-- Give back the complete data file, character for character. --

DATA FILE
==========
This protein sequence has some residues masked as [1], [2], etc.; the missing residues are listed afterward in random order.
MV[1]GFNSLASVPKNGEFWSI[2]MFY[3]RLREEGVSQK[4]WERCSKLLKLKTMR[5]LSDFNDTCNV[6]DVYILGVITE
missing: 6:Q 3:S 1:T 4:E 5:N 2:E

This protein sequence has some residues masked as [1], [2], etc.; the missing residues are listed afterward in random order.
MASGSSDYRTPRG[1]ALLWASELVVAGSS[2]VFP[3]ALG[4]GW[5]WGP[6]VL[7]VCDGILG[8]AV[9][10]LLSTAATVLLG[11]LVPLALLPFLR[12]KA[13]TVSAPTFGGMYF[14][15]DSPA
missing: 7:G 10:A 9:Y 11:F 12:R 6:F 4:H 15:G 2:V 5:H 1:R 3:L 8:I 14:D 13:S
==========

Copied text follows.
This protein sequence has some residues masked as [1], [2], etc.; the missing residues are listed afterward in random order.
MV[1]GFNSLASVPKNGEFWSI[2]MFY[3]RLREEGVSQK[4]WERCSKLLKLKTMR[5]LSDFNDTCNV[6]DVYILGVITE
missing: 6:Q 3:S 1:T 4:E 5:N 2:E

This protein sequence has some residues masked as [1], [2], etc.; the missing residues are listed afterward in random order.
MASGSSDYRTPRG[1]ALLWASELVVAGSS[2]VFP[3]ALG[4]GW[5]WGP[6]VL[7]VCDGILG[8]AV[9][10]LLSTAATVLLG[11]LVPLALLPFLR[12]KA[13]TVSAPTFGGMYF[14][15]DSPA
missing: 7:G 10:A 9:Y 11:F 12:R 6:F 4:H 15:G 2:V 5:H 1:R 3:L 8:I 14:D 13:S